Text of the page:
flash fiction, flashfiction, microfiction, short story, Uncategorized

‘Quality Time’

Afewpics 315


My son Josh and I stood in Tesco’s car park, eating our sandwiches, watching a Ford Fiesta repeatedly driving into the Saab parked in front of it.  Bang.   Reverse a few feet.   Bang.  Reverse a few feet.  Bang.  Josh’s sandwich box blew off in the wind and I nearly told him to go chase it, but the Fiesta was gathering quite a crowd, and I’d rather him there by my side.  I put a hand round his shoulder while we ate, chewing in time to the Saab’s alarm.

I asked the trolley guy what was going on.  He was there before us.  Apparently, the Fiesta driver had written a story and shown it to a colleague at work.  The colleague didn’t get it.  Bang.  I don’t know why they put themselves through it.  “Is that the colleague’s car?” I asked.  “Don’t think so,” said the trolley man, before turning to answer someone else.

Sirens wailed in the distance, then got more distant.  Once we’d finished our sandwiches, Josh suggested going back in to buy some eggs to throw at the Fiesta.  It sort of made sense to me, so we did that, along with some soft tomatoes, and a few cans of fruit,  reduced because they looked like they’d been punched in the gut.  We came back and started chucking.  It caught on with the crowd.  Soon several of us were at it.  Bang.  Reverse.  Hurl.  Bang.  Reverse.  Hurl.

Quality time.

flashfiction, short story

‘From A Slip Of A Thing’



Don’t open the door in your slip, Mum, no matter the salesmen smile.  Each tooth bared in their mouths is a dagger in our hearts. You never buy but still they call.  We even hid the bell; they whoop through the letter box.  Their shadows through the window climb the hall.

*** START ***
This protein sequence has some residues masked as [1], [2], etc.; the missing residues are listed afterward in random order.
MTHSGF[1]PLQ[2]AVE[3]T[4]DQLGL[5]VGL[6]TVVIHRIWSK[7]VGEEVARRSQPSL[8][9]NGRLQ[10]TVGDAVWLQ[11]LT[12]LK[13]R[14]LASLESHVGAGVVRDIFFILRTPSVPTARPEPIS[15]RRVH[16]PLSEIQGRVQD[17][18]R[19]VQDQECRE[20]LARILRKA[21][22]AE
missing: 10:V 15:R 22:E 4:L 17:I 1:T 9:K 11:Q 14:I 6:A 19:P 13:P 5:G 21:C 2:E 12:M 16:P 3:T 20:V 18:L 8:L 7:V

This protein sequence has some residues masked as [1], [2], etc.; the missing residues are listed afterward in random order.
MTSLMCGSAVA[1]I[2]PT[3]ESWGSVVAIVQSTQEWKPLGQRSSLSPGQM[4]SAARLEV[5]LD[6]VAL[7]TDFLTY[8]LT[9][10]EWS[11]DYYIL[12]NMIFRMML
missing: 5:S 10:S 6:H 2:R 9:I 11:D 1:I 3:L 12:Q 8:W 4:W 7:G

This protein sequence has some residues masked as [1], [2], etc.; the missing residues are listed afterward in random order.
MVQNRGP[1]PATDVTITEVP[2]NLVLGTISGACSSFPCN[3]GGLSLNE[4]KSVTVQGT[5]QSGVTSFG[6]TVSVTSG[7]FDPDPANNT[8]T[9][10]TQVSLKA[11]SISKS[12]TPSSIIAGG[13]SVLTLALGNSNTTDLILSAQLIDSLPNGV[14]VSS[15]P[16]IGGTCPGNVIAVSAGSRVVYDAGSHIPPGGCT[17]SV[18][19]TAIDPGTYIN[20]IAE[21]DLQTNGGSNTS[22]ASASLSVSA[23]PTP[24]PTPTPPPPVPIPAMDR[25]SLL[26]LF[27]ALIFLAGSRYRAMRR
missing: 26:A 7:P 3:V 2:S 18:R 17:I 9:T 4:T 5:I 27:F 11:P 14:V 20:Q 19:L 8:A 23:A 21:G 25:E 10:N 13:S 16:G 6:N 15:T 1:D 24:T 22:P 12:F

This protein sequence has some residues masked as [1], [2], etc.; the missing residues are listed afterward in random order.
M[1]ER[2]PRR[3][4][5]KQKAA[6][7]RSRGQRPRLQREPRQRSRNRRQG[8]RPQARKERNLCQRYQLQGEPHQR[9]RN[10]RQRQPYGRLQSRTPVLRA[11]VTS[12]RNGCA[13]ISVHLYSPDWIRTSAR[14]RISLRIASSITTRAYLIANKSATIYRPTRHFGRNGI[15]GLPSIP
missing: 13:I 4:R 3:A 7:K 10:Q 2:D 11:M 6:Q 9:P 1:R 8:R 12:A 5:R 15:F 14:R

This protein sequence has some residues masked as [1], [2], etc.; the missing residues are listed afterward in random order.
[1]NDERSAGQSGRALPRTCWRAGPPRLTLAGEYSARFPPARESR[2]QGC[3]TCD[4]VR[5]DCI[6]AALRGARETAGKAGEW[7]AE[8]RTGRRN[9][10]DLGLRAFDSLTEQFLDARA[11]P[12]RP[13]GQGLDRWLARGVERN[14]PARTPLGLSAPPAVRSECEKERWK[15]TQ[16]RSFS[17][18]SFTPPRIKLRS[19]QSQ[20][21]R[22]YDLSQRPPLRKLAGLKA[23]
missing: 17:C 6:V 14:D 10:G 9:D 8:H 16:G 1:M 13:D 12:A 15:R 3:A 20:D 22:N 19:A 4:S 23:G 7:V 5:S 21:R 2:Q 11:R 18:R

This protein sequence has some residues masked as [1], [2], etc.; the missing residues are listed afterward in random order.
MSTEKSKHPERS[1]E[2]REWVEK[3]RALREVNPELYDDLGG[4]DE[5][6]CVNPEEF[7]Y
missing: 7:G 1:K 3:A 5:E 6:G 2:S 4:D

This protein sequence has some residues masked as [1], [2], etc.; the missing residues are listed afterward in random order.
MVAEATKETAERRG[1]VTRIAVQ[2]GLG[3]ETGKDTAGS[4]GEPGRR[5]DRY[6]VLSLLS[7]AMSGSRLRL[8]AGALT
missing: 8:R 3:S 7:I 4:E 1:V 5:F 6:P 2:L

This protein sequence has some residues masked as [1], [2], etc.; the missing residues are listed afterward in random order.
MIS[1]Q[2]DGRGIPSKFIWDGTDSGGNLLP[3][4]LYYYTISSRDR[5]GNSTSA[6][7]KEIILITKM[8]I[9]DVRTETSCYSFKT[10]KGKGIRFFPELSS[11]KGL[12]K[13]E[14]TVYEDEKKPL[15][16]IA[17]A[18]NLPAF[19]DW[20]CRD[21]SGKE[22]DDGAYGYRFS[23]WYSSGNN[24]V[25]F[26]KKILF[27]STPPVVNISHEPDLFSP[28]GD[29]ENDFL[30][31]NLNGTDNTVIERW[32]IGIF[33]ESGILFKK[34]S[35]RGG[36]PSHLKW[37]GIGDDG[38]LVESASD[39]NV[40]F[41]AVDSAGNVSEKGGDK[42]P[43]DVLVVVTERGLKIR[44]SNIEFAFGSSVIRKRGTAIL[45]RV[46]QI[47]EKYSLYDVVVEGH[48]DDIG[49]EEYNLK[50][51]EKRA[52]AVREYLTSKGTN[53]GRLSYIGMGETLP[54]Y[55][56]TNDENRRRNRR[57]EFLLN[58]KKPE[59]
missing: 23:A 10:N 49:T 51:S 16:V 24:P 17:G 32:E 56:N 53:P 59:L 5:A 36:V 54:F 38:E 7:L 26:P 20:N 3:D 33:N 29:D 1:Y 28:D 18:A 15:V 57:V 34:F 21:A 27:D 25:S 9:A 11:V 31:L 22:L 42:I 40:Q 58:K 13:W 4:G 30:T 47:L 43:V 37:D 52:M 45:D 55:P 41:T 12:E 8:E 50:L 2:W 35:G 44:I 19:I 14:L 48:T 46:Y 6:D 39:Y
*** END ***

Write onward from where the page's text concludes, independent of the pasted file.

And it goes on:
Don’t baby that joint up your blouse, Mum, a potato’ll do us just fine.  Baked, buttered, salted, we’ll eat well for England.  The butcher looking and a rib pushing out between your buttons. The butcher and his dog have the same narrowed eyes, the same pant.

Don’t get up to take us to school, Mum.  The wind’s blowing freezing, the sky looks like rain.  Let the poor dads stay in their nice dry cars, the mums at the gate keep their furnace faces turned inside.  You tuck yourself properly in, Mum.  Turn the radio up.

flashfiction, microfiction, short story

‘My Wife’s Perfect Pitch’

( My second winner at Ad Hoc Fiction )



My wife has perfect pitch: flush a toilet, she’ll tell you what key it’s in.  So when she of all people said she thinks my voice is breaking again, in the other direction, there wasn’t much point protesting.  Especially in my embarrassing new falsetto.  It’s like one of those snakes in a can, leaps out when you’re least prepared.  Since she spoke up, in her even, adult tone, I can no longer ignore the way my colleagues flinch when I’m on the phone to clients.  I can’t unsee Des, at the next desk, whose right eye violently tics whenever my jaw drops to speak.

My wife runs a hand over me under the duvet.  She tries to make it seem affectionate but I know she’s feeling for smoothness that wasn’t there yesterday.  Cups here, gently brushes her fingertips there.  I moan a little, politely.  The manliest moan I can manage.

flashfiction, microfiction, short story

‘Positive and Negative’

(First story to win at Ad Hoc Fiction )




Suck on a battery (the copper-headed ones last longer. Throw in a Werthers Original at the same time to really get your teeth rattling.) Run a well-licked finger ‘round a plug socket. Feel alive.

I feel like joylessly microwaved death. My husband’s taken the kids with him to Lidl to give me a break, but they’ll be back eventually, they have to come back eventually. Our flat roars with the as-yet-unborne noise of their return, the front door trembling to be burst out of its frame. Potential energy. I wish that I had the potential for energy.

I put my cheek against the TV screen – Judge Rinder’s on – to feel the crackle against my skin. Everything flickers in the corner of my eye. I hear the door, and swallow something. Hope it was the Werther’s.

flashfiction, microfiction, short story

‘Sixty Three Word Story’



Orange lamplight washes across the forecourt, stopping at the shadows. I torch another roll-up from my tin, breathe the sparks deep down inside.

Dead leaves scrape in eddies around my feet while I wait.  I kick one away, shower the rest with bright ash.

Eventually, the library lights flicker, douse. The doors open and, with a huff, I lurch forward to surprise her.